New technology often has to compete with these older solutions. For many of your users, you’ll need to pry them away from old applications kicking and screaming. In some instances resistance will be so fierce, you’ll be forced to concede.
As a consequence, legacy systems can present a limitation to the introduction of new technology. It may not happen at the time of deployment. It’s just as likely to happen at IT governance when the decisions are being made on what projects to invest in. A debate may ensue that argues in favor of the legacy solution and that will kill the new technology before it ever sees the light of day.
ADVICE: Really focus on the business case. Communicate it loud and clear. Make sure you have air-tight evidence for the return-on-investment (but recognize the need for a small number of leading-edge projects to move forward without all the evidence). Numbers talk, particularly dollars. Championing should come from many different leaders. Make a strong case, but ultimately respect the organizations choice.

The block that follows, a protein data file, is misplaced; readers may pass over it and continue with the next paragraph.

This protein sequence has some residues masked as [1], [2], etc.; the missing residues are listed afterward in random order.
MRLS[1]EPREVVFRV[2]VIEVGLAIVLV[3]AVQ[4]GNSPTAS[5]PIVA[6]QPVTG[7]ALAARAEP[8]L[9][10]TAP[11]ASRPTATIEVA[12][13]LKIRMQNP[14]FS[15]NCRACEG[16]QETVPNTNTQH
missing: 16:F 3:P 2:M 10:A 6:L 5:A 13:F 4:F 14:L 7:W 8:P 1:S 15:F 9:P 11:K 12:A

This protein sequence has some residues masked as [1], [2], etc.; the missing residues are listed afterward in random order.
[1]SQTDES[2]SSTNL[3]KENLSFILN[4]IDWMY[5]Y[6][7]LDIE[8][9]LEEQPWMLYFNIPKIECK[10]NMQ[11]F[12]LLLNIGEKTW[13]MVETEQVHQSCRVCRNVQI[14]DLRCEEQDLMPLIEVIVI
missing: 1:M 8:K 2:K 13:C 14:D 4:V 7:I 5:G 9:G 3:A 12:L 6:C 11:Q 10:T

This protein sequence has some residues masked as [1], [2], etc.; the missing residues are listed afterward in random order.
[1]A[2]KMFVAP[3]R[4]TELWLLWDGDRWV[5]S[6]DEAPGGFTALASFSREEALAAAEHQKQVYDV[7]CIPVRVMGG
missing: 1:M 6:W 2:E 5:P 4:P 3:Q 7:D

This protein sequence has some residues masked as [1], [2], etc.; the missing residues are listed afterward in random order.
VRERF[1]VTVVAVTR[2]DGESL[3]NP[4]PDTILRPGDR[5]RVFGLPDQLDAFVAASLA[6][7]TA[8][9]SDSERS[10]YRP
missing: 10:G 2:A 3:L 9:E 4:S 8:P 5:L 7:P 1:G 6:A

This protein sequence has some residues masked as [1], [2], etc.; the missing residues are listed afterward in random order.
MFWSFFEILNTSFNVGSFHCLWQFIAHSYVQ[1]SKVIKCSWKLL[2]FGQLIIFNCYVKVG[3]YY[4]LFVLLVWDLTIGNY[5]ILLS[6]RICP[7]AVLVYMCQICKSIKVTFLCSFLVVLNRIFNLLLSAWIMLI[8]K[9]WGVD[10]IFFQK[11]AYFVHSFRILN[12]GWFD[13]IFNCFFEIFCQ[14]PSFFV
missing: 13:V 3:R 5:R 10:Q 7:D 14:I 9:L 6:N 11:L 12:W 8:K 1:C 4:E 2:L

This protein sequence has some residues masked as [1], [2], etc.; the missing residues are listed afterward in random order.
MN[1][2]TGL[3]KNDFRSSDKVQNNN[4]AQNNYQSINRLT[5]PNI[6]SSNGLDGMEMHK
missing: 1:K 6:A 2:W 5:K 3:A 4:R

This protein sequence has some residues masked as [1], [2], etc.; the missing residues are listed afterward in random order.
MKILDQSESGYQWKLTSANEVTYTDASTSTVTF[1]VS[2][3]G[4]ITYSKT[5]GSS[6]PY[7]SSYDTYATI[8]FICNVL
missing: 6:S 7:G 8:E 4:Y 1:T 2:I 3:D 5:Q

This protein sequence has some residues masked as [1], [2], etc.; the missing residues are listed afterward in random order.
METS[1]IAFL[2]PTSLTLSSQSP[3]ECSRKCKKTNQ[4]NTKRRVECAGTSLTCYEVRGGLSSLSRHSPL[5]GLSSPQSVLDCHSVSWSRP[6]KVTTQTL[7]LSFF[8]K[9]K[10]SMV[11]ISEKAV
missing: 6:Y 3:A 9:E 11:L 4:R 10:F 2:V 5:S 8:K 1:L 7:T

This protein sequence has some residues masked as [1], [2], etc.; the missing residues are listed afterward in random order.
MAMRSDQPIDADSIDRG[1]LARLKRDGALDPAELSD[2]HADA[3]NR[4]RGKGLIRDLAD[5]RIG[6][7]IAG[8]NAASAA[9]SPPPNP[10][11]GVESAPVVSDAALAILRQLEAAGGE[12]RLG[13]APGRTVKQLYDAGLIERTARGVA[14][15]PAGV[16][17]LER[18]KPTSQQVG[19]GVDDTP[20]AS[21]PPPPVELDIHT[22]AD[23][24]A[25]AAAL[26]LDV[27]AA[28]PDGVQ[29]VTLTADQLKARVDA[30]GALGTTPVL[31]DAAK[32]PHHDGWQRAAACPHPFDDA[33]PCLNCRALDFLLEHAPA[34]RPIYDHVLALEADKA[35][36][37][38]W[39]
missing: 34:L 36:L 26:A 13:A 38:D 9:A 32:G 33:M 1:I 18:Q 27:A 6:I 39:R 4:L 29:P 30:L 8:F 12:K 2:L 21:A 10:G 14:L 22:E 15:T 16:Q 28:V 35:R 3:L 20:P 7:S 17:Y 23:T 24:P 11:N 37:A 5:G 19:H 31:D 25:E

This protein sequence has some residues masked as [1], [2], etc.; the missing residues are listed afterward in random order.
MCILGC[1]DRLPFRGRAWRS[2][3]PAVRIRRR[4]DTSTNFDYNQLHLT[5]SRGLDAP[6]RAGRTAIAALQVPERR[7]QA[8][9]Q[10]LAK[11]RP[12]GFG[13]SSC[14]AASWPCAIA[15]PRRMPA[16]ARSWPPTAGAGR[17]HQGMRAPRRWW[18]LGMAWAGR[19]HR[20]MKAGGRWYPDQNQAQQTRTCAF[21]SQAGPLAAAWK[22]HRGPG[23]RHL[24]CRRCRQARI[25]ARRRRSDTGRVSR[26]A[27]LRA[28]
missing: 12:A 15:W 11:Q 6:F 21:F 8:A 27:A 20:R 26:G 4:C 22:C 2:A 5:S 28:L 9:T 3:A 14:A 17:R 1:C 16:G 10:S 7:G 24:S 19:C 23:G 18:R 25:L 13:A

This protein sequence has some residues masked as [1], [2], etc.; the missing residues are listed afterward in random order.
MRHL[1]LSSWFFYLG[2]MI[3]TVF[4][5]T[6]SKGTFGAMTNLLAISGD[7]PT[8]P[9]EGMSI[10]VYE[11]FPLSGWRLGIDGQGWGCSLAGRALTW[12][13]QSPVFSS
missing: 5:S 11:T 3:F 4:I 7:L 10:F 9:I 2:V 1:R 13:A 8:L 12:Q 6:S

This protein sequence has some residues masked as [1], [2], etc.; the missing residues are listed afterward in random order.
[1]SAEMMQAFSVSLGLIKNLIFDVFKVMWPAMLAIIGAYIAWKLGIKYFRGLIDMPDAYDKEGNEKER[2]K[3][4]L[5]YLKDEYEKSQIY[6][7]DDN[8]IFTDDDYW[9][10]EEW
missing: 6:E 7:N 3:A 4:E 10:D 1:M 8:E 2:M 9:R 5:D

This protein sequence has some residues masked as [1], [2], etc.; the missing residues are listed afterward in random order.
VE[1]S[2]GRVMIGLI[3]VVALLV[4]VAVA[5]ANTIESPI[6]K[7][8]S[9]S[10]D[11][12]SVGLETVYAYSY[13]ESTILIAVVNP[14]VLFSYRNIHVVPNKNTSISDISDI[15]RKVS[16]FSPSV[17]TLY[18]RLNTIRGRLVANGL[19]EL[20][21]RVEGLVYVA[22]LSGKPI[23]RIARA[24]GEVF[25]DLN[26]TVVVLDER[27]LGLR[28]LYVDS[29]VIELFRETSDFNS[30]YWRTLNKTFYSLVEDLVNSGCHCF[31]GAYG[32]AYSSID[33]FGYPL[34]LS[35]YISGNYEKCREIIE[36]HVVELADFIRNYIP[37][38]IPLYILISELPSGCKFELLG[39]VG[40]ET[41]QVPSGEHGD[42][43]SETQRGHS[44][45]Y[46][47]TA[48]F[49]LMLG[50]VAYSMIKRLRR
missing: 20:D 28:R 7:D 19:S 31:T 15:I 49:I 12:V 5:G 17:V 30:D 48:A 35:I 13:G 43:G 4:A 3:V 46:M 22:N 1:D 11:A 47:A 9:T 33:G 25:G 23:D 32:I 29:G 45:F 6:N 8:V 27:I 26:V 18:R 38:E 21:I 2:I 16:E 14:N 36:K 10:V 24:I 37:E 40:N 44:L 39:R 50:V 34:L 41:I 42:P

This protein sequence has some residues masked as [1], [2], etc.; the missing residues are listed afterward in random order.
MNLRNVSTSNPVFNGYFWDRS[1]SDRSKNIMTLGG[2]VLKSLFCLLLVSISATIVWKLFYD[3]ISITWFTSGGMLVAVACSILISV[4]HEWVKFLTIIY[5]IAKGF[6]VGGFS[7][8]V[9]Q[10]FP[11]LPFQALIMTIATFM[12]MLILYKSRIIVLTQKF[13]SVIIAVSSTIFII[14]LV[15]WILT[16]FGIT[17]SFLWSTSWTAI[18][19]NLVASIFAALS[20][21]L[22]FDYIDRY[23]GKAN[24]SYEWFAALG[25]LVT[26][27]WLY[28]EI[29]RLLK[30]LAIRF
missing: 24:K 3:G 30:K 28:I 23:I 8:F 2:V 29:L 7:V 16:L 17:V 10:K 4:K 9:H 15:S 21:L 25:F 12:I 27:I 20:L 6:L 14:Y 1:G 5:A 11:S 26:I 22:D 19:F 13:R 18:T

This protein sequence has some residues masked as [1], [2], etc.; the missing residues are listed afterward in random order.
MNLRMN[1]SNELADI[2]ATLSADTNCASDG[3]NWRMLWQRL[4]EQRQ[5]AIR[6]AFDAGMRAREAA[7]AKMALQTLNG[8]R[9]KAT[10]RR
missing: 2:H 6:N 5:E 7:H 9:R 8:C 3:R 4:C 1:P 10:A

Oh the joy of organizational politics! It should come as no surprise that politics plays an important role in IT decision-making. Sometimes it can be an asset. For example, escalating up a hierarchy to leverage leadership perspective can often be a good way of getting tough decisions made. But it can too often be a liability. For example, individual or team self-interest can result in vendor selections that don’t reflect evidence gained in requirements gathering.
Reconciling organizational and individual interests is a messy business. I imagine many of us can tell our own stories of how we observed decisions being made that had little basis in reasonable logic. We’d like to pretend it isn’t a factor, but all too often it is.
Negative organizational politics can hinder IT innovation. There is considerable value to the skill in those that can navigate within those constraints and turn them into a positive outcome.